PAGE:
We talk on the phone about things we've done or seen that day, some of which are cool, some of which are gripes.
But we can't "discuss" anything controversial or anything we might disagree on because Matt turns it into a fight...except he says, "So YOU DO want to fight about this!" and blames it on me.
Example: The Handmaid's Tale by Margaret Atwood. I just picked it up at the post office this morning and read about 90ish pages this morning before finally putting it down and sleeping for a few hours. Here is a description of novel at the bottom of the linked page.
It's written from the perspective of a woman and covers topics such as religious fanaticism, control over one's own body, control over another's body, control of information, and privileges like reading and space and privacy and time and and memories and control.
At first Matt thought it was a very cool-sounding book, until he realized slowly that it was first perspective of a woman. Immediately, he didn't think the book was as interesting as before because it was "feministic" according to his words.
I explained that it isn't feminist literature. It isn't pro-women or for women's superiority or critical of men. It's story through a female about a truly fucked up world. Everyone in the story is restricted and unhappy for various reasons and that it was MORE than just a story written from a woman's point of view, and should be examined and thought of more than just the shell of its author and the main character.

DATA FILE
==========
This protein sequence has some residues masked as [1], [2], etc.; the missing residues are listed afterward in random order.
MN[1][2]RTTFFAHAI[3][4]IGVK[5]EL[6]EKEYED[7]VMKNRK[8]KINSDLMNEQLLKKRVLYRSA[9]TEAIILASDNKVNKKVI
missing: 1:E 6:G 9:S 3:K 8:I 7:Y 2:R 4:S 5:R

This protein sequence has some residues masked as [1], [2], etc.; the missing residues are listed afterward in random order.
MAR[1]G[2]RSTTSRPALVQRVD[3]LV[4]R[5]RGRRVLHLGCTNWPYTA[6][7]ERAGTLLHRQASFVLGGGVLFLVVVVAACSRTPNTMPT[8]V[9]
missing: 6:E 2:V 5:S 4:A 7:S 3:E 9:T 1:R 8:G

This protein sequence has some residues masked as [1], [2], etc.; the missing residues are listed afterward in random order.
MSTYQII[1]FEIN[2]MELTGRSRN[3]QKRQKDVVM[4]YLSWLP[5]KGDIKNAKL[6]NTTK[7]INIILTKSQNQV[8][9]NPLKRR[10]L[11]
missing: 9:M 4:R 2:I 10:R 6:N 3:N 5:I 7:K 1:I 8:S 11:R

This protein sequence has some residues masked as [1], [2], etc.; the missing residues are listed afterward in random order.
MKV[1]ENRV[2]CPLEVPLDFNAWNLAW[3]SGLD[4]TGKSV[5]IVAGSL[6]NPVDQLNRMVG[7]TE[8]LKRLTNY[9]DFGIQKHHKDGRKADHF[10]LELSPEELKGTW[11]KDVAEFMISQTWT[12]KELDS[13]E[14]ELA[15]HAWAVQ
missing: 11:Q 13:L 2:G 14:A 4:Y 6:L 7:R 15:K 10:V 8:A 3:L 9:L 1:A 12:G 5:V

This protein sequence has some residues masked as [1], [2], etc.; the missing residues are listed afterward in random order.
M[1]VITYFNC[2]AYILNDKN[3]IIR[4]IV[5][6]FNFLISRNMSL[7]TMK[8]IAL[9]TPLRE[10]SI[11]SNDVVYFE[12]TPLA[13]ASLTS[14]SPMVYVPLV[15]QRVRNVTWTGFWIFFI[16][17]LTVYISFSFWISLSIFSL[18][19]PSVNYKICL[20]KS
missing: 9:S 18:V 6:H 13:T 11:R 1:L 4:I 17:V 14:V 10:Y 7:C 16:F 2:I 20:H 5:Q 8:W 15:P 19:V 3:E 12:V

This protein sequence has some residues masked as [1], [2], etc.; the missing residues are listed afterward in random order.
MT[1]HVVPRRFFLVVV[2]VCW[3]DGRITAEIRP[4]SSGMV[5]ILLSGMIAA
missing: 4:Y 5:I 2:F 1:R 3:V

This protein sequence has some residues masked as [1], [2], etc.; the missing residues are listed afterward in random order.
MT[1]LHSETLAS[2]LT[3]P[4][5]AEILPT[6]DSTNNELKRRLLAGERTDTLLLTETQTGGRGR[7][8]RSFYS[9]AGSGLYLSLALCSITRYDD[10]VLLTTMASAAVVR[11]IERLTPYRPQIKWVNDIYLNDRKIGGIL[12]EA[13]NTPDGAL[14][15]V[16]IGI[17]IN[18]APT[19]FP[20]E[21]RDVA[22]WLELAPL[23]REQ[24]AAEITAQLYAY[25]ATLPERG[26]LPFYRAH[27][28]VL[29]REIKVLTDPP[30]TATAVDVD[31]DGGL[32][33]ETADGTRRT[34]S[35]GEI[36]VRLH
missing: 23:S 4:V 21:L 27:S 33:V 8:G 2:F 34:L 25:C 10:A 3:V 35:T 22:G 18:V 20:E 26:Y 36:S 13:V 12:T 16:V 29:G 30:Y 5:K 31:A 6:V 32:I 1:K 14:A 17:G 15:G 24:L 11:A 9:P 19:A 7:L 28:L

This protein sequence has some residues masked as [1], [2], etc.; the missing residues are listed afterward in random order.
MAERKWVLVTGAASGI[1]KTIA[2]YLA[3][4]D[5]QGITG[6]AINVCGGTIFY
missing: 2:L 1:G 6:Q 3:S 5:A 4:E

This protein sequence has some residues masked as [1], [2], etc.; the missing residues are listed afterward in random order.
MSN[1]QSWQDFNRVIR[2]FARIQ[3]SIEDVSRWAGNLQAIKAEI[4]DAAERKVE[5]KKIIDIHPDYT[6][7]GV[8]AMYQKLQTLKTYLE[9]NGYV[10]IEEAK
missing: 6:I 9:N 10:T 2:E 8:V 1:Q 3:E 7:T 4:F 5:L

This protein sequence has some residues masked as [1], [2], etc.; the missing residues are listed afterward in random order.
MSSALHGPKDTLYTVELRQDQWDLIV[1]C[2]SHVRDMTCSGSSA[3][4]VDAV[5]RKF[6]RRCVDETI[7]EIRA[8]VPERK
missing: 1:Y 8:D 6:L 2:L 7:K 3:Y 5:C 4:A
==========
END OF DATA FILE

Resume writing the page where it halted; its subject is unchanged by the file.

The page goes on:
But we can't have conversations like that. We can't talk about anything in which we disagree because he thinks I debate it into the dust and I think he's too close-minded and afraid to talk about anything outside of his little microchasm. It's almost as if he puts mental tags on topics or ideas and if they are flagged, he disagrees with them flat-out, without even discussing why or how he came upon that decision.
He's a brick walking through life, completely stone-hard and un-porous of anything around him. If he disagrees with other things, he smashes them into oblivion. Other bricks he gets along with and fits right into a long brick wall that closes off anything differing from him.
He says, "I only like to read things that are from a balanced perspective." Those things very rarely exist. You shouldn't be closed to reading things that differ because if nothing else, it strengthens your own beliefs because you have reaffirmed them and reforged them in the fires of adversity.
I don't expect him to read feminist literature or pick up an African-American writer series.
But I do expect to be able to TALK to the man I'm going to marry. I am not going to live my life in an environment where I can't bring up "flagged" topics or sit in silence when they happen to come up themselves. Who else can you talk to about anything if it isn't the person to whom you are supposed to be the closest?
Moreover, I don't want to be blamed for starting fights or turning conversations into fights when I only want to tell him what I think and hear what his opinion is. He's the one that makes it a fight by becoming inflammatory, adversarial, and aggressive.